I know that it is important at times to “fit in” or to “blend with the crowd,” but seriously, being normal is not my strong suit. I have lived all my life being outside of whatever box whomever had the box concept wanted slot me into. It took me until I was in grade one to actually realize that someone thought there was a box! It was a horrible struggle to try to just be me while someone in authority was trying to make me someone I was not. My grade one teacher was extremely mean. It was not uncommon in those days for a child to be hit in the head with a yard stick in class. She would also refuse bathroom breaks for kids…until they lost control and peed their pants, and then would humiliate them in front of everyone. Fortunately for me I had excellent bladder control. But seeing this made me pledge to myself that if this was “normal” I would have nothing of it.
It took years for me to realize that “normal” did not necessarily mean being physically or psychologically abusive. It also meant a plethora of social expectations and demands. In my community if by 21 you were not married with a kid on the way you were considered “odd.” That was where my first marriage was inserted into my life in a way that made me “blend in” but also was a way of starting me on my journey of discovery that marriage is not necessarily the ideal type of situation for everyone. I knew I was not ready to be married. But people were expecting it of me because my girlfriend and I were living together. So we did the marriage and two years later did the divorce. My first attempt at being “normal” had failed miserably.
I realized half way through my second marriage that “normal” was really quite boring. I prefered the adventurous route. And although on the marriage front I was living a “normal” life, there were many ways on the mystical front that I was never “normal”. I was a rule breaker and an explorer and there was no way in hell that I could try to be anything less than that. My blood would boil whenever someone would suggest that I “settle down a bit” when it came to pretty much anything. I finally had to just break free of all social convention and go on my way with my own rules and regulations in tow. This meant completely blowing up my world,which was painful. But it was worth it. Yes, people had to adjust to the fact that I was blowing it up. But that did not mean that the love was not there. It just meant that it had to make room for me to be ME.
Every once in awhile I still encounter people who, not really knowing me…yet, will say things that indicate that they have a certain expectation of me. They are shocked to discover that I am under no obligation to comply to those expectations. Once that sinks in, they usually want me to teach them how I do that…and sometimes that will work. I just take it as an inspiration for them to be their authentic selves. But once one gets that authenticity bug, there is no turning back.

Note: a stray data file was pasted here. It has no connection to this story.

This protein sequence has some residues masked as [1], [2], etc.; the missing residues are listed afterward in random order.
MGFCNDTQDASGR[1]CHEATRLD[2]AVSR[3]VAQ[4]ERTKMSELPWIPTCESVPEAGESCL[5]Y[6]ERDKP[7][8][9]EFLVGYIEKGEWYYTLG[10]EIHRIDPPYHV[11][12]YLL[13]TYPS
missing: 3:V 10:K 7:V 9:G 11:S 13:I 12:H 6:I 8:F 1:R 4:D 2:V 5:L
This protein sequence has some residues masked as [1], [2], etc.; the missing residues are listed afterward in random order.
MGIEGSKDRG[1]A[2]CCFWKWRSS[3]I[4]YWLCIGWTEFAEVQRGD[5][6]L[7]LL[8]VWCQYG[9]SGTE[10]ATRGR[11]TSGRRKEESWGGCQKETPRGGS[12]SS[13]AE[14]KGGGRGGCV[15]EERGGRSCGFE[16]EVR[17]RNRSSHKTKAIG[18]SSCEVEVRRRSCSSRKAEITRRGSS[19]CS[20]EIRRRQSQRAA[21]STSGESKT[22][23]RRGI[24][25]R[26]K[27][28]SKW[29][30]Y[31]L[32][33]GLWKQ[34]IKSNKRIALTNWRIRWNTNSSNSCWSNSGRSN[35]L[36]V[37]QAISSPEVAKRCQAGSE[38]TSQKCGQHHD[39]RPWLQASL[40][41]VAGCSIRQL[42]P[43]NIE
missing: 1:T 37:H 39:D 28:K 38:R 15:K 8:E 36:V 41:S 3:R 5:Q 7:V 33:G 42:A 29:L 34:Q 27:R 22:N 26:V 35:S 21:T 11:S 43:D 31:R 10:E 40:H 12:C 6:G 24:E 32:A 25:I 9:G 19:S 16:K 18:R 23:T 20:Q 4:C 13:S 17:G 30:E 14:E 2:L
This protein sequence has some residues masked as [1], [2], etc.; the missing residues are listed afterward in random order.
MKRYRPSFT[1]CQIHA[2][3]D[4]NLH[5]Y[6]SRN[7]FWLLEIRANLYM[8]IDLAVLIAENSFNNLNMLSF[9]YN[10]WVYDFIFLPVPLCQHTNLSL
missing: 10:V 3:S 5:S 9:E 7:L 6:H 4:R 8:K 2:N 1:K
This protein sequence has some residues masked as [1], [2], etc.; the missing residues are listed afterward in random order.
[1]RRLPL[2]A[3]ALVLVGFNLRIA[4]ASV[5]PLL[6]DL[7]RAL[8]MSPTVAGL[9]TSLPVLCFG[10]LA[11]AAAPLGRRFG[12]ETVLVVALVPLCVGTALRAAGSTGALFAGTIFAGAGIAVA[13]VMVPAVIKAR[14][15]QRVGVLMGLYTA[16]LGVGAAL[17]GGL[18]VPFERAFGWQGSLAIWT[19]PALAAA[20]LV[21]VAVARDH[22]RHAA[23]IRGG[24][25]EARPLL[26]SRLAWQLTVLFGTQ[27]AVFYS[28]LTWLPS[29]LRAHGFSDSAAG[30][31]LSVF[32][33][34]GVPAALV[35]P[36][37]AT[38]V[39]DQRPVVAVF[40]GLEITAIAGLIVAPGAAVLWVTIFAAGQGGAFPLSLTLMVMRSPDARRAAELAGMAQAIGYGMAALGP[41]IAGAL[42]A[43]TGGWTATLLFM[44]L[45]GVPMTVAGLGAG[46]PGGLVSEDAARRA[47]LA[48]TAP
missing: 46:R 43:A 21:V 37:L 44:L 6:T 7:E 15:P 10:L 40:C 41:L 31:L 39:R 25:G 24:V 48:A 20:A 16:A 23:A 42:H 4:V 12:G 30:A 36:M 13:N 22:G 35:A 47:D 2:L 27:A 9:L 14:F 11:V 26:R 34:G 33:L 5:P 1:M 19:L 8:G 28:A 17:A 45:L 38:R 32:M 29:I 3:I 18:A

Once one finds their personal authenticity, one will be naturally attracted to others who also have that. This is called “finding your tribe.” It is a bit of a process because you have to spend some time weeding out those relationships that are simply patterns of expectations and demands placed upon you. This can be painful, but it is worth the emotional investment. As those old patterns of relationships are weeded out, it makes room for those who are more personally authentic to enter into your circle. When that happens, you begin to naturally form your tribe. Life becomes a celebration of the “not normal-ness” of each member of that tribe. People become supportive and embracing of the various colors and shades of personal authenticity. It is a beautiful thing to witness, and an even more beautiful thing to experience personally. I highly recommend it.
If you, like myself, find that the entire concept of normalicy is something that makes you feel caged or bores you to tears, rest assured, your tribe is out there. You just have to find who you truly are inside in order to have that resonate with whomever else is out there and is a match. This does not necessarily mean romantic partners, although that can be a part of the equation. But your tribe is much more than just that. Your tribe is your strength and your support, and you are also those things for each and every member of your chosen tribe. And yes, there may be extended periods of time where you just don’t “fit in” as you are on your journey of discovery. That is okay. You don’t have to fit in. You don’t have to be anything you don’t want to be. Letting go of those expectations that others have can liberate you to truly be the best version of yourself that you can possibly be.
So what are the Shamanic teachings in this? Here you go:
- Fitting in and knowing who you are can be vastly different things.
- Normal is not always humane.
- Failure to be normal is definitely an option.
- There is a difference between obligations and responsibilities. Obligations are burdens that need not be carried by you. Responsibility is the ability to respond to a situation with whatever is necessary.
- When anyone tries to put you in a box, destroy that box.
- Personal authenticity leaves no room for sentiment or nostalgia, both of which are box-traps that limit you to either what always was or what would have/should have/could have been. Your life is worth more than any of that.
- There is actually a tribe for everyone. Some folks take longer than others to find theirs. Some believe they need no tribe. No judgements.
- Once you find your tribe, respond to what your tribe members require. It does not have to be much. Even just going for coffee with them once in awhile can be all that is needed. Sharing yourself with them is what counts. And appreciating what of themselves they share with you is awesome.
- Liza Manelli once said, “Be a first rate version of yourself, instead of a second rate version of anyone else.” That is an important thing to learn.